Seasonal fluctuations in pigment chemistry of co-occurring plant hemi-parasites of distinct form and function
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Close, DC and Davidson, NJ and Davies, NW, Seasonal fluctuations in pigment chemistry of co-occurring plant hemi-parasites of distinct form and function, Environmental and Experimental Botany, 58, (1-3) pp. 41-46. ISSN 0098-8472 (2006) [Refereed Article]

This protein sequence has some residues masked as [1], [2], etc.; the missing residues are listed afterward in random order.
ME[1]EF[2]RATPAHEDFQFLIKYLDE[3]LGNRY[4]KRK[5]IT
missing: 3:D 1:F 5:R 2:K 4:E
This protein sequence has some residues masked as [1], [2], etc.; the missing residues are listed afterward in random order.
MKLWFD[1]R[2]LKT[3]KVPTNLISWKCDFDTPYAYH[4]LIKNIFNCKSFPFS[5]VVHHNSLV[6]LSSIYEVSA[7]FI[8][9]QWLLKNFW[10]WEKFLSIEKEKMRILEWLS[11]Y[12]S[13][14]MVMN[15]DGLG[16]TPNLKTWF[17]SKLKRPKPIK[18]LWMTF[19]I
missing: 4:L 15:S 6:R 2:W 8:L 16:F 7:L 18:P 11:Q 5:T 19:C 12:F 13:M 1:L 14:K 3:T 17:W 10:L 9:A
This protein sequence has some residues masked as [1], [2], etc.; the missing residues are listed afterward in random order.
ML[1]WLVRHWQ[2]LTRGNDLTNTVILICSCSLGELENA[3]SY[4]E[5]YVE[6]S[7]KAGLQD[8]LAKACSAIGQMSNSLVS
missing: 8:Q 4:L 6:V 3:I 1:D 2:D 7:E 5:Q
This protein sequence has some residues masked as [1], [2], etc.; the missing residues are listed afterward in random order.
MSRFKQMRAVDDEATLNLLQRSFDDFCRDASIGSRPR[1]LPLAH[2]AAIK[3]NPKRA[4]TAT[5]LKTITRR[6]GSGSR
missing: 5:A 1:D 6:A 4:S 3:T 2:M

We investigated seasonal photoprotection in two species of rootless, climbing 'dodders' (Cassytha glabella and Cassytha pubescens), two species of root hemi-parasites (Leptomeria drupacea and Exocarpus cupressiformis) and the host, Leptospermum scoparium, that co-occur in Australian woodlands on north- and south-facing aspects. Concentrations of chlorophyll were at least two-fold lower in parasites than the host. Total chlorophyll and violaxanthin-antheraxanthin-zeaxanthin (VAZ)-cycle pigments per unit chlorophyll were generally lower in summer, and higher in winter, than in spring across all species. Except for L. drupacea, VAZ-cycle pigments per unit chlorophyll were greater in hemi-parasites than the host. VAZ-cycle accumulation was high in C. glabella relative to all other species, including C. pubescens, across seasons. Pre-dawn xanthophyll cycle engagement was generally greater in spring than winter or summer, inverse to trends in levels of total VAZ-cycle pigments per unit chlorophyll. Both Cassytha species contained lutein-5,6-epoxide (Lx), seasonal variation of which indicated near maximum engagement of the 'Lx cycle' in spring with relatively less engagement in winter and summer. Chlorophyll and carotenoid pigment levels were distinct between aspects and pre-dawn water potential was significantly lower on the north- than south-facing aspect. Maximum potential photochemical efficiency was generally higher in summer than winter. © 2005 Elsevier B.V. All rights reserved.
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